Michigan Lighthouse Guide - Introduction - 22 North Photography

Introduction

Surrounded by Lakes Erie, Huron, Michigan, and Superior, Michigan is aptly nicknamed the “Great Lakes State.” There are 3,288 miles of shoreline along the Great Lakes within Michigan’s borders. Only Florida and Alaska have more total shoreline. No state or country has more freshwater shoreline. No state has even half as many lighthouses.

Numbers do not tell the story of the beauty of Michigan’s shoreline or lighthouses, however. Along those 3,288 miles are some of the most rugged, diverse, and beautiful shores in the world, with native forests, spectacular dunes, sugar white sand, and rocky cliffs meeting crystal clear blue waters. These thousands of miles of natural wonders lie between some of the largest cities and ports in the world. Cities like Chicago, Milwaukee, Detroit, Cleveland, and Buffalo are home to millions of residents. These residential centers, along with port cities like Gary, Saginaw, Toledo, and Erie, support thriving shipping and recreational boating industries, sending thousands of vessels on to the Great Lakes every day. Michigan’s lighthouses stand as architectural wonders along this shoreline, towering over the Great Lakes to welcome and guide passing ships, warn of danger, and lend a unique identity to the shores, harbors, and towns on which they are perched.

In the days before GPS, sonar, and radios, there was nothing to guide boats on Michigan’s Great Lakes except for Michigan’s lighthouses. The lighthouses served three indispensible functions. They assisted in navigation, warned of danger, and provided signals of safe harbor. Lighthouses like those in Saint Joseph, Manistee, and Frankfort were built on piers leading to safe harbors. Lighthouses like those on North and South Manitou Islands were built to steer mariners clear of shallow waters and dangerous sandbars around the islands. All of the lighthouses served boaters in navigation much like roadsigns and mile markers serve drivers today.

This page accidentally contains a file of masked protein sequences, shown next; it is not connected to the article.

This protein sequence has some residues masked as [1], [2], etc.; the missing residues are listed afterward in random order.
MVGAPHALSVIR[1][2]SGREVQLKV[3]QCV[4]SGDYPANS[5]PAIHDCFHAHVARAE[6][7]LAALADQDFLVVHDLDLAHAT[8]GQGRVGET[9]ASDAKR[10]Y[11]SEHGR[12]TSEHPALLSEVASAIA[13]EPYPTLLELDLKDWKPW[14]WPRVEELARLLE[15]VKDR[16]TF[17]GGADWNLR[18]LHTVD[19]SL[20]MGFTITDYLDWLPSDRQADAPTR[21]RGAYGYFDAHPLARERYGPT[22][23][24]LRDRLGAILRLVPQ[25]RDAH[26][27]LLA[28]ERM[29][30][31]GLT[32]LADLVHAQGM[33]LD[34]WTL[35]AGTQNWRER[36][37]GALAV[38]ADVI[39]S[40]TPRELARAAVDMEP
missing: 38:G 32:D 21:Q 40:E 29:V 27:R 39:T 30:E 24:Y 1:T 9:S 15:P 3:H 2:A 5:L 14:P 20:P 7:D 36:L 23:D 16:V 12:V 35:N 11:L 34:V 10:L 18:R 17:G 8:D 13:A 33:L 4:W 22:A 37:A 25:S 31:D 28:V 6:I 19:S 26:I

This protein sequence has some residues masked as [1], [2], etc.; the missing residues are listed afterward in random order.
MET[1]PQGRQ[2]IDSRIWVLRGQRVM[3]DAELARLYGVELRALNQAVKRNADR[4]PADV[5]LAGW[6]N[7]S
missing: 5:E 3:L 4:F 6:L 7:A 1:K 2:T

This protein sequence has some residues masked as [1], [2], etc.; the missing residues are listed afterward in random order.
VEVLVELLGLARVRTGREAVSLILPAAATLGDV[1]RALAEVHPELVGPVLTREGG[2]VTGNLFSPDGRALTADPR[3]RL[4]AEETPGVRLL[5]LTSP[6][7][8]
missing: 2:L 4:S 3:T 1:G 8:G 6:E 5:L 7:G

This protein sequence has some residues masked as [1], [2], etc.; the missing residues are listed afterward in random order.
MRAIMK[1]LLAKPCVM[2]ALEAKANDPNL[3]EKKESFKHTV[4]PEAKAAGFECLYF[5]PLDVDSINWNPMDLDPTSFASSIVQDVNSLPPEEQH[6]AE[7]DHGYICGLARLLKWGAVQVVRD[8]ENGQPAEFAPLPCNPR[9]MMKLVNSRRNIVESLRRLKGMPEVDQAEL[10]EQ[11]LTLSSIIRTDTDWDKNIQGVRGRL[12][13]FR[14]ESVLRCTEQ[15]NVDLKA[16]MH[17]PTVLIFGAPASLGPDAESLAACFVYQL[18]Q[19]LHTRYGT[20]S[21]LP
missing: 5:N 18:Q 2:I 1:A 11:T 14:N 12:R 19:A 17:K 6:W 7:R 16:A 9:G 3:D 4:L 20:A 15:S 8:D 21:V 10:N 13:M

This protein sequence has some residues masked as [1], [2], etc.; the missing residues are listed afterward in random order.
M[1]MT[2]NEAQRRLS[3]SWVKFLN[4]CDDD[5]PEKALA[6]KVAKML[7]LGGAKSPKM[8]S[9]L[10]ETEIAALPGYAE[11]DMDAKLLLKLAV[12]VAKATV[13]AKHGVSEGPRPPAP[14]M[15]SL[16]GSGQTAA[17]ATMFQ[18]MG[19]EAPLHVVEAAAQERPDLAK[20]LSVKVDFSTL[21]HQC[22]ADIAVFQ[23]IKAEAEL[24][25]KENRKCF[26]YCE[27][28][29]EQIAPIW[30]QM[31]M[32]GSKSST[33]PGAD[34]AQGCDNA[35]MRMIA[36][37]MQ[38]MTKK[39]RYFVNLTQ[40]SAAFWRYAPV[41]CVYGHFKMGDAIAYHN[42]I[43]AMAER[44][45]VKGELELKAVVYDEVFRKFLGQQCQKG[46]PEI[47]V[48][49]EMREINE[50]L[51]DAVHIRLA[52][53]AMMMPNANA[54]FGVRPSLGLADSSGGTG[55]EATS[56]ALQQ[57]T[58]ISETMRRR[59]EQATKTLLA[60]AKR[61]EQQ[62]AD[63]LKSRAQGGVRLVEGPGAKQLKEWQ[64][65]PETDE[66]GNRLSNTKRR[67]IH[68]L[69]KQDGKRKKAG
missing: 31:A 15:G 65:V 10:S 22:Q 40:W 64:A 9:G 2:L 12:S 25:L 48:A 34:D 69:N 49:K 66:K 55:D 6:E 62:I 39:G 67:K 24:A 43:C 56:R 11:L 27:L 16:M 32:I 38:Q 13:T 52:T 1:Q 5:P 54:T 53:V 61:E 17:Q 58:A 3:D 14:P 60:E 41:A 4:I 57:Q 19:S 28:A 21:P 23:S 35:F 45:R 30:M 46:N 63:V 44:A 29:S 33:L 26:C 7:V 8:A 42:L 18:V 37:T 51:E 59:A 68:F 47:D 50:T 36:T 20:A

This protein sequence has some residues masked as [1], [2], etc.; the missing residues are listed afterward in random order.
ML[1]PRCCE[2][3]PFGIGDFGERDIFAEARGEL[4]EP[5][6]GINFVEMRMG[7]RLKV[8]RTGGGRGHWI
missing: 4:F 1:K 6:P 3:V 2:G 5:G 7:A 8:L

Michigan’s lighthouses are, of course, much more significant than mere aids to navigation. Most of Michigan’s lighthouses still stand today, despite the fact that modern technology has rendered them nearly obsolete. This is a testament to the fact that they have historical, architectural, and symbolic significance that transcends their function. From a symbolic standpoint, lighthouses embody contrast between land and shore, danger and safe harbor, and man and nature. From a historical standpoint, Michigan’s lighthouses are an homage to an era when most long travel occurred by boat, and Great Lakes shipping was critical to distribute lumber, food, and other products to the world. From an architecural standpoint, Michigan’s lighthouses stand out for their variety, and as beautiful examples of balance between form and function. Lighthouses like Grand Traverse and Point Betsie feature stately turn-of-the-century lightkeeper’s houses. Those like Little Sable tower above the shore and serve as magnificent shrines to surrounding areas. Others like Holland’s “Big Red” stand out for their bright color. Still others like Ludington Light stand out for their unique shape. For these reasons, lighthouses continue to capture the imagination today.


Stormy Day on the Frankfort Pier

Stormy Day on the Frankfort Pier

A windy and stormy day on the pier in Frankfort, Michigan.

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